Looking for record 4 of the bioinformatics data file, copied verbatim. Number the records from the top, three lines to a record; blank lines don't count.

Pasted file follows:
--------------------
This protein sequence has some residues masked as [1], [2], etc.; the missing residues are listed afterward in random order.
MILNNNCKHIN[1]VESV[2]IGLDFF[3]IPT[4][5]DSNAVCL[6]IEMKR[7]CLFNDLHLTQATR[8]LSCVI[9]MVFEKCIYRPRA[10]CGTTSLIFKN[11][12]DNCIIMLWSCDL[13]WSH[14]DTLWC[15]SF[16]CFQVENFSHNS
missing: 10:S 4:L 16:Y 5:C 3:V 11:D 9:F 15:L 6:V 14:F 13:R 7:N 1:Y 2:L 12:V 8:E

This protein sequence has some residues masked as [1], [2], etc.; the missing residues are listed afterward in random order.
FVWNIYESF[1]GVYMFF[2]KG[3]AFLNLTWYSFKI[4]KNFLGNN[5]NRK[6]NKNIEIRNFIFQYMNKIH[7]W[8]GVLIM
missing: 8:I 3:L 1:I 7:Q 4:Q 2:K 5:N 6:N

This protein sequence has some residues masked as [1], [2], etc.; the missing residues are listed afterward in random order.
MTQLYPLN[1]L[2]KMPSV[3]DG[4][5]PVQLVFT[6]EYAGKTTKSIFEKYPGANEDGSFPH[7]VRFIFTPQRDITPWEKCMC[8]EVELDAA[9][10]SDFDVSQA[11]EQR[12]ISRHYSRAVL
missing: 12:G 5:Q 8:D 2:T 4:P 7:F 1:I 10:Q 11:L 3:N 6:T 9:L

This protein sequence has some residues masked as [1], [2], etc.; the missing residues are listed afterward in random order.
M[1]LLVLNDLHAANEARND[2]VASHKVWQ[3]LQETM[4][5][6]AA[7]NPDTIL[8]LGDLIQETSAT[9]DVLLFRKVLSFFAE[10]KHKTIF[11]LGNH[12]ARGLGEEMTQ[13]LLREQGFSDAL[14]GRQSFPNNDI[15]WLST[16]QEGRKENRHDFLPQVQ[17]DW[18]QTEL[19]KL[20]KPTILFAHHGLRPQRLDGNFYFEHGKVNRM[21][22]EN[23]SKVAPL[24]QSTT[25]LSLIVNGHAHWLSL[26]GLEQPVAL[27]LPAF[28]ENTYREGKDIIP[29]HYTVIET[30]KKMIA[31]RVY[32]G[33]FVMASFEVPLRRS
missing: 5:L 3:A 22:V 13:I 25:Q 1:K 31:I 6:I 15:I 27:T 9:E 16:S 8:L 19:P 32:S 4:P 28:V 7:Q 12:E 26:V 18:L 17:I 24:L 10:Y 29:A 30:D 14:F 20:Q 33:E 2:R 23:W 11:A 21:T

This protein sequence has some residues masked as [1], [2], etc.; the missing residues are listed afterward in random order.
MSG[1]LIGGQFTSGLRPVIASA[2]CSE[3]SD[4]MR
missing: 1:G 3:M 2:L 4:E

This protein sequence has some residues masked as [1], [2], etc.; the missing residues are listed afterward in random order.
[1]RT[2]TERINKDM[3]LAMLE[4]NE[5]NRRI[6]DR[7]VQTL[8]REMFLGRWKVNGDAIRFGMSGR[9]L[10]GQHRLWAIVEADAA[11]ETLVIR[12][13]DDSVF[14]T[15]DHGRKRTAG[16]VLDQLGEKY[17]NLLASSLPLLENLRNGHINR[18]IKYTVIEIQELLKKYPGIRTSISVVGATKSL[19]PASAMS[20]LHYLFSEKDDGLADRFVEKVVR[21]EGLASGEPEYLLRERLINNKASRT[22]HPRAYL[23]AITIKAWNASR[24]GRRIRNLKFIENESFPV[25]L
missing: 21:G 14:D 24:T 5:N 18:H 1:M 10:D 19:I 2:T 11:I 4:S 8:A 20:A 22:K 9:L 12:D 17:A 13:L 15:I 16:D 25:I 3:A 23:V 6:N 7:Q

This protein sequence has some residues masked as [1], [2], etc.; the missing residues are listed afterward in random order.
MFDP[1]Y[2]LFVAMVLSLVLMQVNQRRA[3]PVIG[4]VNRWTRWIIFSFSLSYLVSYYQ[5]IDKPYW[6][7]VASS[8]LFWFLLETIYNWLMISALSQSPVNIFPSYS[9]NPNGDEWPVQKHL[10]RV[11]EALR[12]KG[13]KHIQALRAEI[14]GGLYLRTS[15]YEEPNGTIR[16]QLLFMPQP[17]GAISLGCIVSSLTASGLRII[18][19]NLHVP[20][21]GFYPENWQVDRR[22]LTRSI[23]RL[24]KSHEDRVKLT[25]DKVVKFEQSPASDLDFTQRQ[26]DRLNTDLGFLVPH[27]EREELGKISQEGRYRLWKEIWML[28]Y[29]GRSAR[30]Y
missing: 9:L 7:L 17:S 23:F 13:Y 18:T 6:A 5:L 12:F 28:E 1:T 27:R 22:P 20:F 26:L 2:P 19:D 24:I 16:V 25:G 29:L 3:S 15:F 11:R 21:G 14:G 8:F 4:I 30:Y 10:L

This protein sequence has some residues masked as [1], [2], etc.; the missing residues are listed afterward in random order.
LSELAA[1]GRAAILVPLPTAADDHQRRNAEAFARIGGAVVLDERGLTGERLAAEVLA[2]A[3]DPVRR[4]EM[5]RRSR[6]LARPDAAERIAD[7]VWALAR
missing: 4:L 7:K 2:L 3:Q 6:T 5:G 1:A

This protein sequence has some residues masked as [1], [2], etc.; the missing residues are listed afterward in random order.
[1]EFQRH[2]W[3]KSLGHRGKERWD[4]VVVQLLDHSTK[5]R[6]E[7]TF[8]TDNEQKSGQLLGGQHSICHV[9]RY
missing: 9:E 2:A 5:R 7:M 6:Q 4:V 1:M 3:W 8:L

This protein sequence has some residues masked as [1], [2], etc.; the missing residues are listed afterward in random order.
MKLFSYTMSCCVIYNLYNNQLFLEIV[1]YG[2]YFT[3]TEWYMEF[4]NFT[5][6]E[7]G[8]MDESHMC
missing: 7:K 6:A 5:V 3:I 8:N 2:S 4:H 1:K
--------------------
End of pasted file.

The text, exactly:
This protein sequence has some residues masked as [1], [2], etc.; the missing residues are listed afterward in random order.
M[1]LLVLNDLHAANEARND[2]VASHKVWQ[3]LQETM[4][5][6]AA[7]NPDTIL[8]LGDLIQETSAT[9]DVLLFRKVLSFFAE[10]KHKTIF[11]LGNH[12]ARGLGEEMTQ[13]LLREQGFSDAL[14]GRQSFPNNDI[15]WLST[16]QEGRKENRHDFLPQVQ[17]DW[18]QTEL[19]KL[20]KPTILFAHHGLRPQRLDGNFYFEHGKVNRM[21][22]EN[23]SKVAPL[24]QSTT[25]LSLIVNGHAHWLSL[26]GLEQPVAL[27]LPAF[28]ENTYREGKDIIP[29]HYTVIET[30]KKMIA[31]RVY[32]G[33]FVMASFEVPLRRS
missing: 5:L 3:A 22:V 13:I 25:Q 1:K 31:I 6:I 15:I 27:T 9:E 16:S 8:L 19:P 32:S 4:P 28:V 7:Q 12:E 26:V 18:L 17:I 24:L 10:Y 29:A 30:D 14:F 20:Q 33:E 2:R 23:W 11:A 21:T